Recreation in Your National Parks

The US National Park Service was established to preserve the scenic natural wonders of the United States and leave them unimpaired for the enjoyment of future generations. To ensure their longevity, it is important to understand how they will be impacted by rising temperatures, more extreme weather patterns, and rising sea levels.

How a changing climate affects a US national park varies by region; generally, parks in the desert southwest are becoming warmer and drier, parks in the northeast are becoming warmer and wetter, and parks in the Midwest and southeast are becoming warmer. These changes in climate will also likely affect toursim and recreational activities. 

A warming climate and changes in precipitation patterns will likely affect: 

Understanding these challenges is important for park managers so they can preserve our natural and culutral resources.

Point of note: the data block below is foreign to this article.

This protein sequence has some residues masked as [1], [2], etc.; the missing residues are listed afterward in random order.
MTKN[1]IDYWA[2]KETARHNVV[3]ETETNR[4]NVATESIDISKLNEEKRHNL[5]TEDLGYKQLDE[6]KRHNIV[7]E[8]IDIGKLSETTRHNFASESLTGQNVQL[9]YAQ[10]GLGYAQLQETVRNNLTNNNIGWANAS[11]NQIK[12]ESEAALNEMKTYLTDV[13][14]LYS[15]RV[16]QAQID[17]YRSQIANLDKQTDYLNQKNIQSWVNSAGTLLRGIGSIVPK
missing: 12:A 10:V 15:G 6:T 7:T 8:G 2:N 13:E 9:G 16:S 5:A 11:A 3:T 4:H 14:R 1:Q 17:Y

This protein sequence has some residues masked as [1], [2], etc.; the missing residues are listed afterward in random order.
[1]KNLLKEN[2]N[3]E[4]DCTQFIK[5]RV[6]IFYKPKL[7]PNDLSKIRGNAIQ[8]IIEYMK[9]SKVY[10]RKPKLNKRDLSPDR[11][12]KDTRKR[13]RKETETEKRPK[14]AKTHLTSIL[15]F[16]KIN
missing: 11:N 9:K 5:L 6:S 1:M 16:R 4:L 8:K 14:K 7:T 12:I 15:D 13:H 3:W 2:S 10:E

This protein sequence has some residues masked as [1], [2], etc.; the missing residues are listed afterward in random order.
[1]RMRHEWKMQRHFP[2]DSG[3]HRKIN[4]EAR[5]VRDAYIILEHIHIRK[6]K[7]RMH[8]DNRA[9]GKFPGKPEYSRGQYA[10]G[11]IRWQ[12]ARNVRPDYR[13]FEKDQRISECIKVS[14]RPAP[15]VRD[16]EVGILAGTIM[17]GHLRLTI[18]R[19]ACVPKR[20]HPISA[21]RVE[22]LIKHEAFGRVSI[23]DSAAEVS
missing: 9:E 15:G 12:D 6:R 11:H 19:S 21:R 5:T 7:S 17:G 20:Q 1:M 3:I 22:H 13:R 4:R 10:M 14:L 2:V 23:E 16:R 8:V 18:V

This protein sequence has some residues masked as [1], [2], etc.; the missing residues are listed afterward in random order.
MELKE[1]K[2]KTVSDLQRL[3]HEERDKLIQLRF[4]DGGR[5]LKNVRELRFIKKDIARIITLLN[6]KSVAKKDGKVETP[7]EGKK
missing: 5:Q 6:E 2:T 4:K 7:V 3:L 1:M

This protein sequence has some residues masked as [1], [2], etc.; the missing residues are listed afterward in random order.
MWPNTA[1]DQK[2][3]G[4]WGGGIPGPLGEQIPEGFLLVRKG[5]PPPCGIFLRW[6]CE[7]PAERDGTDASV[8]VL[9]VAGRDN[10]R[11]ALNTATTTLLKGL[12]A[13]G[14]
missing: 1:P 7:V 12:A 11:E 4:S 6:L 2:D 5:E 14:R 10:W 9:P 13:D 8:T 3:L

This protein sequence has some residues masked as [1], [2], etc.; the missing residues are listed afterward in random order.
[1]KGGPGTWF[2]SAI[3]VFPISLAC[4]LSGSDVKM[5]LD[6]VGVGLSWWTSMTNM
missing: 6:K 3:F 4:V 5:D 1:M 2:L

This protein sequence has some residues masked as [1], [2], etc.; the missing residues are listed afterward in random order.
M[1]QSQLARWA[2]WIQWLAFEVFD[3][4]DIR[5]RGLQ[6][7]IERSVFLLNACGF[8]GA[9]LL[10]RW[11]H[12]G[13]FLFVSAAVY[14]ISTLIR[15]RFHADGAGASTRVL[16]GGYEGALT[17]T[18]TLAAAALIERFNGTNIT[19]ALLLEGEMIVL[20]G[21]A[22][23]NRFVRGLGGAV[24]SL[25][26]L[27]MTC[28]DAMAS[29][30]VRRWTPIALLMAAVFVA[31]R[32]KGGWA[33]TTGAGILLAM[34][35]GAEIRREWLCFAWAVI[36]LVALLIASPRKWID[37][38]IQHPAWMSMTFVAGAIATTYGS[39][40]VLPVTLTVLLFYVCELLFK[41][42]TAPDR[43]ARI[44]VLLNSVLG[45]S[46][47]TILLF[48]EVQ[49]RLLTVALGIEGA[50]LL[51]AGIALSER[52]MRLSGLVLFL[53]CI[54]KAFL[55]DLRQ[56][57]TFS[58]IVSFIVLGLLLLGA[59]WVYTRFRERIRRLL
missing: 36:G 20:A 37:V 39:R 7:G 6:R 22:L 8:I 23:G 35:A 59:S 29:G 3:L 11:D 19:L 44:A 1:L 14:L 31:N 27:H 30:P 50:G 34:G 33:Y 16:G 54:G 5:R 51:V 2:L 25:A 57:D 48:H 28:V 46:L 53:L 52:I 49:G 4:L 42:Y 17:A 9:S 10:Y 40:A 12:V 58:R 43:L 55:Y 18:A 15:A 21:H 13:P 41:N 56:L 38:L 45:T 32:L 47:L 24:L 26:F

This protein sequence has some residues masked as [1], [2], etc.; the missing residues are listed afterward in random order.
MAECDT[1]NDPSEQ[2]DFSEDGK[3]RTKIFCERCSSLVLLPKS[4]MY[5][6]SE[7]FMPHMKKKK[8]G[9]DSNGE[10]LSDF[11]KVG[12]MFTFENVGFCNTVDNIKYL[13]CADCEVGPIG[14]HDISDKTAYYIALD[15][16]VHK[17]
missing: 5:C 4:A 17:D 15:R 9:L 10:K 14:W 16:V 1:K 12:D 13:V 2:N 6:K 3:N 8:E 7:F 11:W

What You Can Do:

Sources:

  • EPA. 2016. "A Student's Guide to Global Climate Change: Recreation." Accessed August 22. https://www3.epa.gov/climatechange/kids/impacts/effects/recreation.html 
  • EPA. 2016. "Climate Impacts on Society." Accessed August 22. https://www3.epa.gov/climatechange/impacts/society.html  
  • EPA. 2016. "EPA's Clean Power Plan, Climate Change and Outdoor Recreation." accessed August 22. https://www3.epa.gov/airquality/cppcommunity/climate-change-impacts-outdoor-recreation.pdf
  • Monahan, W, Fisichelli, N. 2014. "Climate Exposure of US National Parks in a New Era of Change." PLoS ONE 9(7): e101302. doi:10.1371/journal.pone.0101302.
  • NPS. 2009. "Evolution of an Idea." Accessed August 22, 2016. http://www.nps.gov/americasbestidea/templates/timeline.html 
  • USGCRP. 2016. "Climate and Health Assessment: Air Quality Impacts." Accessed August 22. https://health2016.globalchange.gov/air-quality-impacts

 

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